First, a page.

Britain introduces heterosexual civil partnerships
A couple who went to Britain's highest court to win the right to legalise their relationship without getting married were among the first in the...
London: A couple who went to Britain's highest court to win the right to legalise their relationship without getting married were among the first in the country on Tuesday to celebrate a change in marriage laws.
The change means that from the last day of 2019 men and women in Britain are able for the first time to join hands in civil partnerships as an alternative to getting married, the Xinhua news agency reported.
British media reported on Tuesday how Rebecca Steinfeld and Charles Keidan celebrated their civil partnership with a ceremony at the Kensington and Chelsea Register Office in London.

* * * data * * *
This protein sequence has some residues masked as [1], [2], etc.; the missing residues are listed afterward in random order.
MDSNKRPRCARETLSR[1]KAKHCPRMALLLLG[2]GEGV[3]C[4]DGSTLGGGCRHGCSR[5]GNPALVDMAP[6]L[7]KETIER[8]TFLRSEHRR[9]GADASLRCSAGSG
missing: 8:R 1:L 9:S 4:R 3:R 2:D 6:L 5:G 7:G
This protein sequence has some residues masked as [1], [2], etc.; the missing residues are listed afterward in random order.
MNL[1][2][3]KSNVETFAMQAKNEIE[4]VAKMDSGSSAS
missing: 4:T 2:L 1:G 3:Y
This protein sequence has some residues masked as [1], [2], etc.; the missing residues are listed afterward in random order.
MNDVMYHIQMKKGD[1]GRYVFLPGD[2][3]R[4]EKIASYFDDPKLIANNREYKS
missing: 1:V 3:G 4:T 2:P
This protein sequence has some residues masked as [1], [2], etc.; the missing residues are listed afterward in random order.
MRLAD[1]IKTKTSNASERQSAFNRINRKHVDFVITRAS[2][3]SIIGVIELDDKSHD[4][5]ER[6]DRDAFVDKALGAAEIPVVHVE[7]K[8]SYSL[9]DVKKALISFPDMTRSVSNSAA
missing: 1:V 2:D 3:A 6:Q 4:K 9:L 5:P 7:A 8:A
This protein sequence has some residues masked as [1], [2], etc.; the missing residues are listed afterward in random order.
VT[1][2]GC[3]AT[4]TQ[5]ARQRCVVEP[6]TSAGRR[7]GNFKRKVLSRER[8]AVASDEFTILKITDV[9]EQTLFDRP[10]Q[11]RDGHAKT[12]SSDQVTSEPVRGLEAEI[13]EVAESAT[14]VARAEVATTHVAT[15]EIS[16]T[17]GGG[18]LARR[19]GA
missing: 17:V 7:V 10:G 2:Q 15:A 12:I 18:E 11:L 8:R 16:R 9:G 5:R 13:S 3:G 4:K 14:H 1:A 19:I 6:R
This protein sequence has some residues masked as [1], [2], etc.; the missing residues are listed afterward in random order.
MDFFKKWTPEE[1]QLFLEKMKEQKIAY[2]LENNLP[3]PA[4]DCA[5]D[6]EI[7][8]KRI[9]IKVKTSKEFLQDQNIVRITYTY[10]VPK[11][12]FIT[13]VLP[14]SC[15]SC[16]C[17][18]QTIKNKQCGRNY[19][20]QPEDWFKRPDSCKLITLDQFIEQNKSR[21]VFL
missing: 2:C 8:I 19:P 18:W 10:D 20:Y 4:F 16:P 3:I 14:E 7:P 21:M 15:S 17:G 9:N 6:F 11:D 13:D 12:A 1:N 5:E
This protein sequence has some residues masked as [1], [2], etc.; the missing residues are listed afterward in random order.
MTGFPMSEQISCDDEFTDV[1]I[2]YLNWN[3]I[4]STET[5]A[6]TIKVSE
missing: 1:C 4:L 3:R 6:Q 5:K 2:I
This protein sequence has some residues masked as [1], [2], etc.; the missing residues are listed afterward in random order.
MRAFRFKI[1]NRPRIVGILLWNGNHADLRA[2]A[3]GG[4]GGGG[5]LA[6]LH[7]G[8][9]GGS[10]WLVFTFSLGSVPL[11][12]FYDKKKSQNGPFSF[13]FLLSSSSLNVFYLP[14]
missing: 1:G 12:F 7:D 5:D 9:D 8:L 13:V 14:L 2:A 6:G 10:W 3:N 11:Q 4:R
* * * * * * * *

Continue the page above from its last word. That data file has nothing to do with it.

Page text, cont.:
They won a legal battle in 2018 for the right to heterosexual civil partnerships, paving the way for today's change in the law. The couple took their fight to the Supreme Court, the highest court in Britain, forcing the law change.
Steinfeld told journalists it was their personal wish to form a civil partnership which came from a personal desire to formalise their relationship in a more modern way, with a focus in equality and mutual respect.
She said it creates new, modern possibilities for thousands of people to express their love and commitment and ends the unrivaled position of marriage.
The change means couples will be able to access the same tax benefits, pensions and inheritances as those available to married couples.
The government said thousands of civil ceremonies were taking place across England and Wales Tuesday as the new rules came into operation.
A spokesperson for the Government Equalities Office said: "Civil partnerships are not intended to compete with marriage but rather to provide an alternative option for those couples who do not wish to marry but want legal certainty and stability for their families."